There is no financial or environmental reason to buy the Crosstrek hybrid. It's not without some benefits - the nice green color and additional power seem good - but keep in mind that this comes at the cost of things like the spare tire. That's probably an unacceptable tradeoff for anyone who drives in remote areas or off road.

I'm a big fan of hybrids in general. But the Crosstrek hybrid is pointless. It does get better city mpg, but if you're driving just in the city, you shouldn't be buying a Subaru.
 

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charon said:
Just in case anyone references this thread in the future for deciding about a hybrid:

billybob said:
In Dec. I looked at them and had only compare the cost of gas mileage against the regular Crosstrek Premium. Which would have taken about 30,000 miles to break even.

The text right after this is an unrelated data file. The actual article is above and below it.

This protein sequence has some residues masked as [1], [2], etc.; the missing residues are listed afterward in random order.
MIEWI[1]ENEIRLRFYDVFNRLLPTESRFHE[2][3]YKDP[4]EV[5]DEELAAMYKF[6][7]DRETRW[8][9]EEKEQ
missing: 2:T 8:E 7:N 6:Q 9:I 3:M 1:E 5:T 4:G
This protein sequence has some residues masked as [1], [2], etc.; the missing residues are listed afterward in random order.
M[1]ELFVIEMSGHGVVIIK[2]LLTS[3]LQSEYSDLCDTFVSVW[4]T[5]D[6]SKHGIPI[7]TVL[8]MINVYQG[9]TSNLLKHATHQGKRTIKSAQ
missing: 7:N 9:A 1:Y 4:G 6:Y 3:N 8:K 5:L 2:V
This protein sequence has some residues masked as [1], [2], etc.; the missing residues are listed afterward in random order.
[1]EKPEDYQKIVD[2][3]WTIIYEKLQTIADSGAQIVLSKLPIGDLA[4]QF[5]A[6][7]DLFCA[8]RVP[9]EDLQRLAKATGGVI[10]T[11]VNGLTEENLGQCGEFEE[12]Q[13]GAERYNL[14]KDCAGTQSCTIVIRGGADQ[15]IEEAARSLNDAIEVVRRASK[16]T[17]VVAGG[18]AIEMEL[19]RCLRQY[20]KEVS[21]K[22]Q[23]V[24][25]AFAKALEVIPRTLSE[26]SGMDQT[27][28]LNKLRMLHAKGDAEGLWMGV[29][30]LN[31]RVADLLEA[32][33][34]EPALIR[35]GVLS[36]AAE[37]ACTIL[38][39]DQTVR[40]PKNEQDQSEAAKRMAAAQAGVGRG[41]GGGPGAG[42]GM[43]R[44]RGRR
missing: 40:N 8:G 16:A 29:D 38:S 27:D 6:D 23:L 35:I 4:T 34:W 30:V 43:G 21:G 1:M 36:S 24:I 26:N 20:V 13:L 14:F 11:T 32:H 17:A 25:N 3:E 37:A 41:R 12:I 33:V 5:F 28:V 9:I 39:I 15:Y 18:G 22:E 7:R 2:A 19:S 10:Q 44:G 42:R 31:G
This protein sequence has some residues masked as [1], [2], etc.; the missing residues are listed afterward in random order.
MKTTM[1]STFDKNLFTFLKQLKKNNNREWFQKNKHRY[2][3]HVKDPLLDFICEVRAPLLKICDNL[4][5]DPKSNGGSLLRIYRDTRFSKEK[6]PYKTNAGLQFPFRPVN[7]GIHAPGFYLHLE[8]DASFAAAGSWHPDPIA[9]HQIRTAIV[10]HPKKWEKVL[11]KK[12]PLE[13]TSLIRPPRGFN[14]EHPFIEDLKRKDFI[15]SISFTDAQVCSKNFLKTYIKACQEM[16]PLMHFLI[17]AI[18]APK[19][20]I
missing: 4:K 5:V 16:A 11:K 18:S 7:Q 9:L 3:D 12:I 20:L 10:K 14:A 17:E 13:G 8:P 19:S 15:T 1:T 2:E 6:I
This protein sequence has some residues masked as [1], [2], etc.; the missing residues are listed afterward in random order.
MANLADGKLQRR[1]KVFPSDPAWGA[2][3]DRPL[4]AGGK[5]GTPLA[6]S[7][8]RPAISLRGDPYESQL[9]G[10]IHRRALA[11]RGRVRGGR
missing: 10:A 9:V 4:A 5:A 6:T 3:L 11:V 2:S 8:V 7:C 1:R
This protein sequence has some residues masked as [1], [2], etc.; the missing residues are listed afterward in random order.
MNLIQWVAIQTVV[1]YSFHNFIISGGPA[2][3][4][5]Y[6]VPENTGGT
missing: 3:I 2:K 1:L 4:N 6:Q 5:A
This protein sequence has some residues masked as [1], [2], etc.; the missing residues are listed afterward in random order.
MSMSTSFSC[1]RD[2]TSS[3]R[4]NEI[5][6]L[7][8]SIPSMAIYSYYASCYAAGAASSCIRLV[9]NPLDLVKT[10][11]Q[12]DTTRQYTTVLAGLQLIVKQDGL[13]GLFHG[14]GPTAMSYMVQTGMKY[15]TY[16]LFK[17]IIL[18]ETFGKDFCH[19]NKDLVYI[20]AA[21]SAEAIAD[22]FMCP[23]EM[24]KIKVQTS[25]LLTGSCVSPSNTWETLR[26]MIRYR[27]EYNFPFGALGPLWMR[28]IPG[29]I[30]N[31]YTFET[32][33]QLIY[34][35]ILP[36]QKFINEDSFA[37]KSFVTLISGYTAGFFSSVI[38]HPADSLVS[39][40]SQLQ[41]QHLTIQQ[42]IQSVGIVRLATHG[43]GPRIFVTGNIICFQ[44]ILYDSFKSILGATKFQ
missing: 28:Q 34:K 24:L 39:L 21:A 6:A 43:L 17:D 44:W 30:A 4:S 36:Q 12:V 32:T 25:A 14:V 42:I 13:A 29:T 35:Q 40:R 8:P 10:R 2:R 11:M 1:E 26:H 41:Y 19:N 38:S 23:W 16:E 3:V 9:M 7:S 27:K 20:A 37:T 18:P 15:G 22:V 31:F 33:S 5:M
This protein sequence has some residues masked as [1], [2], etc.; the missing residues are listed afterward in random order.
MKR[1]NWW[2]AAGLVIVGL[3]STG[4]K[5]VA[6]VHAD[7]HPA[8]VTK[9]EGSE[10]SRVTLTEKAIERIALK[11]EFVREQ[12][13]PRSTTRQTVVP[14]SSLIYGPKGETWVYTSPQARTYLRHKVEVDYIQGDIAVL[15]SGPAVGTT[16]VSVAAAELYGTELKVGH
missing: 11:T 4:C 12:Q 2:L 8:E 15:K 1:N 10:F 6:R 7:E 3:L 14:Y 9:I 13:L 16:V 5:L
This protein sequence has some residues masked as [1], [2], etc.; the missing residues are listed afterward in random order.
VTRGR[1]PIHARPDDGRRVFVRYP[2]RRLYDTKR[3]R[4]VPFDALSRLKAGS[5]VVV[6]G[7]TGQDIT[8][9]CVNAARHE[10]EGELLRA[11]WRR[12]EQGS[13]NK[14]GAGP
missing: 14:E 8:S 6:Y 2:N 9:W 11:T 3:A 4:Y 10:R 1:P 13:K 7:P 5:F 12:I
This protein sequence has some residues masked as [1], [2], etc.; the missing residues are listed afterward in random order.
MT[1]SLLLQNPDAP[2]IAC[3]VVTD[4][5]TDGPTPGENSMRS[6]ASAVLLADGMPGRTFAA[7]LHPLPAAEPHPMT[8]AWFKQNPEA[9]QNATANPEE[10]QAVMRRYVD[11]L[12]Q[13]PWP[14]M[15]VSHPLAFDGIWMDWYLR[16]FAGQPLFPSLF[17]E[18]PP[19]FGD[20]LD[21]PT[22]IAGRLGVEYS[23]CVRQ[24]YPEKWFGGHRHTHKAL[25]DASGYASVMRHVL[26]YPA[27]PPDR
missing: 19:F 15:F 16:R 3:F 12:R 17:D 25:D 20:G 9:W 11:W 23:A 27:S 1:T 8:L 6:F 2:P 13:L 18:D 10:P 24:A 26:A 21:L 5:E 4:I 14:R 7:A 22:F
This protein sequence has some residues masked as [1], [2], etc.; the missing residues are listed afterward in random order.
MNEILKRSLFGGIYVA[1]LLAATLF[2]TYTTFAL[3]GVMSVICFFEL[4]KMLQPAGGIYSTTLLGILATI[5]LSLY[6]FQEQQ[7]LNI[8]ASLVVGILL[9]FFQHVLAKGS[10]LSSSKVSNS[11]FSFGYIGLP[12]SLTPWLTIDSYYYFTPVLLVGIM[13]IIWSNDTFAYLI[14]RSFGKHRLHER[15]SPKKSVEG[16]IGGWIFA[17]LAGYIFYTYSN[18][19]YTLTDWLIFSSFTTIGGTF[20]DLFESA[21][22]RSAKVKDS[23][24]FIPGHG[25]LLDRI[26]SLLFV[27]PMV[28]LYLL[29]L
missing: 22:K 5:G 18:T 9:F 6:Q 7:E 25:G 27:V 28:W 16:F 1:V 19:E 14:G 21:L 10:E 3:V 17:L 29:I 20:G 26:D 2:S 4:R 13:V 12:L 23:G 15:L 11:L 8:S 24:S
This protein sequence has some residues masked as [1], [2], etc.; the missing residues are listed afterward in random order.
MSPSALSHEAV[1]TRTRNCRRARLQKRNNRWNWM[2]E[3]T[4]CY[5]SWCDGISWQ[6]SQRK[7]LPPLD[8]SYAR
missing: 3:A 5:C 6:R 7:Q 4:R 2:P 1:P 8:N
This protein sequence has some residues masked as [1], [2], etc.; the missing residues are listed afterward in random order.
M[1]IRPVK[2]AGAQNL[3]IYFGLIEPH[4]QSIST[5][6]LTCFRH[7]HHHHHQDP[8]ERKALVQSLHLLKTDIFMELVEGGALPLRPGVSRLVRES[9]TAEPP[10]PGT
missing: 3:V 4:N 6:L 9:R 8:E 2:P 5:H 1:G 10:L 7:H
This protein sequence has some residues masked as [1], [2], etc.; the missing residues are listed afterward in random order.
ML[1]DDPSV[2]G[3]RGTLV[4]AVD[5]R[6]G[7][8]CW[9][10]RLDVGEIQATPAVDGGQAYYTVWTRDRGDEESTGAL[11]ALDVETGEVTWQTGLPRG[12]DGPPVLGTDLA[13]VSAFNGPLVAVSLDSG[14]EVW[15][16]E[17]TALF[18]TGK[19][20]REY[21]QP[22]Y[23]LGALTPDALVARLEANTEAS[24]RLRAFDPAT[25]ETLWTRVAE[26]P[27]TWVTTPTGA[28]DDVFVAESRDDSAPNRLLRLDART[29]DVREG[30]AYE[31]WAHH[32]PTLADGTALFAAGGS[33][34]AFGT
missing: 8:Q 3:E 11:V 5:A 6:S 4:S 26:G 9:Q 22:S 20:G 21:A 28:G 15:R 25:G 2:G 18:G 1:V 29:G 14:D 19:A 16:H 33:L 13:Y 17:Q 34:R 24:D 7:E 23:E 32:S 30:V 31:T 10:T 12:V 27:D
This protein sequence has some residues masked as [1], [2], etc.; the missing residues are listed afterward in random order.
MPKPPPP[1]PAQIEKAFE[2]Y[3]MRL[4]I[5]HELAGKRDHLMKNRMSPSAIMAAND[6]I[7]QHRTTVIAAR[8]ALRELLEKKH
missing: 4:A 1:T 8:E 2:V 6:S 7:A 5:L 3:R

You left off a zero there. It would take more like 300,000 miles to break even. Also, the additional environmental cost of the hybrid and its battery mean that the hybrid overall is the less green option. Check the full life-cycle ratings at http://www.greenercars.org/ (Good enough hybrids, like the Prius, overcome their manufacturing environmental cost by having much better gas mileage. The Crosstrek hybrid doesn't.)

There is no financial or environmental reason to buy the Crosstrek hybrid. It's not without some benefits - the nice green color and additional power seem good - but keep in mind that this comes at the cost of things like the spare tire. That's probably an unacceptable tradeoff for anyone who drives in remote areas or off road.

I'm a big fan of hybrids in general. But the Crosstrek hybrid is pointless. It does get better city mpg, but if you're driving just in the city, you shouldn't be buying a Subaru.